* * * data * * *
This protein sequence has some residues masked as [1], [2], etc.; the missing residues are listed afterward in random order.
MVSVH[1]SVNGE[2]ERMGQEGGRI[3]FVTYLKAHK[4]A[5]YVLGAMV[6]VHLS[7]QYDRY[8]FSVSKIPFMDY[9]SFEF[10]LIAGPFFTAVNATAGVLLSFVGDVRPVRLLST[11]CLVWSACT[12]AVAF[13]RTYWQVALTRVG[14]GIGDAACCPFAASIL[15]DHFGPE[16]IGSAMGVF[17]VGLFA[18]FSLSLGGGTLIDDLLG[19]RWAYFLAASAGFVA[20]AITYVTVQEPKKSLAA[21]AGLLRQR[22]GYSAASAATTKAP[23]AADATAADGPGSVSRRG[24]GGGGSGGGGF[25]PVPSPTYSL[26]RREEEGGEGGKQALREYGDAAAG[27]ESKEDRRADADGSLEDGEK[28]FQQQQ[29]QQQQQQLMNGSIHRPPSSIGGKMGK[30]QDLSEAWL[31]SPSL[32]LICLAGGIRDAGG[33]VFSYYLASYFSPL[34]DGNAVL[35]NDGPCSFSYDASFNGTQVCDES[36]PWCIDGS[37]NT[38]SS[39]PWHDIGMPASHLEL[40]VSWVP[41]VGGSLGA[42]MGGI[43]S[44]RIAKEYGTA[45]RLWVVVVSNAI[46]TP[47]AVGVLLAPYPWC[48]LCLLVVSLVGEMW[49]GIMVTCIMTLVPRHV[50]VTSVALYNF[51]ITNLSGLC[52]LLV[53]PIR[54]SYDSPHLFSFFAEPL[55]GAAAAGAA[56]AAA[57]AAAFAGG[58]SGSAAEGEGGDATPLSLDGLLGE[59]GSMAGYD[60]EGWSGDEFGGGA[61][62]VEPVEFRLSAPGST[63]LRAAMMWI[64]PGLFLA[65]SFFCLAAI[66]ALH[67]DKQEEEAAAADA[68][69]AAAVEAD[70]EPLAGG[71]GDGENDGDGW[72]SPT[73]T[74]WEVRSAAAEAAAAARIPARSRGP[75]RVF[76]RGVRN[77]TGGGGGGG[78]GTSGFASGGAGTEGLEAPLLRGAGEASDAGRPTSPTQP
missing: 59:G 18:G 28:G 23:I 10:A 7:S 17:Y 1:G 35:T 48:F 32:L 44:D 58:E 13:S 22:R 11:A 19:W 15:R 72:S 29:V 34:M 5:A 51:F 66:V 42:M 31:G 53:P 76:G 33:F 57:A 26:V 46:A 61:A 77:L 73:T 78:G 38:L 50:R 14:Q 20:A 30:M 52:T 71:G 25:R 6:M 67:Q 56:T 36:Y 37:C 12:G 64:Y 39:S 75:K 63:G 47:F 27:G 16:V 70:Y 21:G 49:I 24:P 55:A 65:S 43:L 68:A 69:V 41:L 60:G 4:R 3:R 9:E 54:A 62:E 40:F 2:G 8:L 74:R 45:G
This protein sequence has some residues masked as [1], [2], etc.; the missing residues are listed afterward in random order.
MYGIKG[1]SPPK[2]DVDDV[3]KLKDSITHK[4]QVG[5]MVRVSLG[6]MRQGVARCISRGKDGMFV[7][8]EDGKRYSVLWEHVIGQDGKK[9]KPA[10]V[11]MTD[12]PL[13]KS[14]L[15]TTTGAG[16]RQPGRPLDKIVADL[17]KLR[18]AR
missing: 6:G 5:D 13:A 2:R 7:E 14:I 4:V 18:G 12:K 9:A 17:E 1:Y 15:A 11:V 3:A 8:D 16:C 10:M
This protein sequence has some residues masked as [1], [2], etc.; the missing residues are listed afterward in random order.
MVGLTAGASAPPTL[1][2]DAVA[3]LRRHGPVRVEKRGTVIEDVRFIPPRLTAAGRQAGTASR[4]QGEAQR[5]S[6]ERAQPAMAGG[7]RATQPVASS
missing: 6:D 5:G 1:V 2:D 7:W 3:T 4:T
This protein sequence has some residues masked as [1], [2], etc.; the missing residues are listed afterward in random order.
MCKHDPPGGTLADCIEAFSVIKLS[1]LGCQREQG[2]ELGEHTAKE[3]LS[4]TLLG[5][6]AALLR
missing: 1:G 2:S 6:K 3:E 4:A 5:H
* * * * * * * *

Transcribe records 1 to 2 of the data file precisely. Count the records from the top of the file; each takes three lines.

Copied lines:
This protein sequence has some residues masked as [1], [2], etc.; the missing residues are listed afterward in random order.
MVSVH[1]SVNGE[2]ERMGQEGGRI[3]FVTYLKAHK[4]A[5]YVLGAMV[6]VHLS[7]QYDRY[8]FSVSKIPFMDY[9]SFEF[10]LIAGPFFTAVNATAGVLLSFVGDVRPVRLLST[11]CLVWSACT[12]AVAF[13]RTYWQVALTRVG[14]GIGDAACCPFAASIL[15]DHFGPE[16]IGSAMGVF[17]VGLFA[18]FSLSLGGGTLIDDLLG[19]RWAYFLAASAGFVA[20]AITYVTVQEPKKSLAA[21]AGLLRQR[22]GYSAASAATTKAP[23]AADATAADGPGSVSRRG[24]GGGGSGGGGF[25]PVPSPTYSL[26]RREEEGGEGGKQALREYGDAAAG[27]ESKEDRRADADGSLEDGEK[28]FQQQQ[29]QQQQQQLMNGSIHRPPSSIGGKMGK[30]QDLSEAWL[31]SPSL[32]LICLAGGIRDAGG[33]VFSYYLASYFSPL[34]DGNAVL[35]NDGPCSFSYDASFNGTQVCDES[36]PWCIDGS[37]NT[38]SS[39]PWHDIGMPASHLEL[40]VSWVP[41]VGGSLGA[42]MGGI[43]S[44]RIAKEYGTA[45]RLWVVVVSNAI[46]TP[47]AVGVLLAPYPWC[48]LCLLVVSLVGEMW[49]GIMVTCIMTLVPRHV[50]VTSVALYNF[51]ITNLSGLC[52]LLV[53]PIR[54]SYDSPHLFSFFAEPL[55]GAAAAGAA[56]AAA[57]AAAFAGG[58]SGSAAEGEGGDATPLSLDGLLGE[59]GSMAGYD[60]EGWSGDEFGGGA[61][62]VEPVEFRLSAPGST[63]LRAAMMWI[64]PGLFLA[65]SFFCLAAI[66]ALH[67]DKQEEEAAAADA[68][69]AAAVEAD[70]EPLAGG[71]GDGENDGDGW[72]SPT[73]T[74]WEVRSAAAEAAAAARIPARSRGP[75]RVF[76]RGVRN[77]TGGGGGGG[78]GTSGFASGGAGTEGLEAPLLRGAGEASDAGRPTSPTQP
missing: 59:G 18:G 28:G 23:I 10:A 7:S 17:Y 1:G 35:T 48:F 32:L 44:D 58:E 13:S 22:R 11:A 19:W 15:R 72:S 29:V 34:M 5:A 51:F 66:V 42:M 31:G 53:P 76:G 33:F 57:A 26:V 46:A 61:A 77:L 73:T 78:G 38:L 50:R 14:Q 20:A 30:M 52:T 71:G 25:R 6:M 67:Q 56:T 36:Y 37:C 12:G 64:Y 39:S 75:K 63:G 47:F 27:G 16:V 70:Y 21:G 49:I 24:P 55:A 65:S 43:L 68:A 69:V 41:L 60:G 4:R 3:R 9:E 54:A 62:E 40:F 2:G 8:L 74:R 45:G
This protein sequence has some residues masked as [1], [2], etc.; the missing residues are listed afterward in random order.
MYGIKG[1]SPPK[2]DVDDV[3]KLKDSITHK[4]QVG[5]MVRVSLG[6]MRQGVARCISRGKDGMFV[7][8]EDGKRYSVLWEHVIGQDGKK[9]KPA[10]V[11]MTD[12]PL[13]KS[14]L[15]TTTGAG[16]RQPGRPLDKIVADL[17]KLR[18]AR
missing: 6:G 5:D 13:A 2:R 7:E 14:I 4:V 18:G 12:K 9:A 17:E 1:Y 15:A 11:V 3:A 8:D 16:C 10:M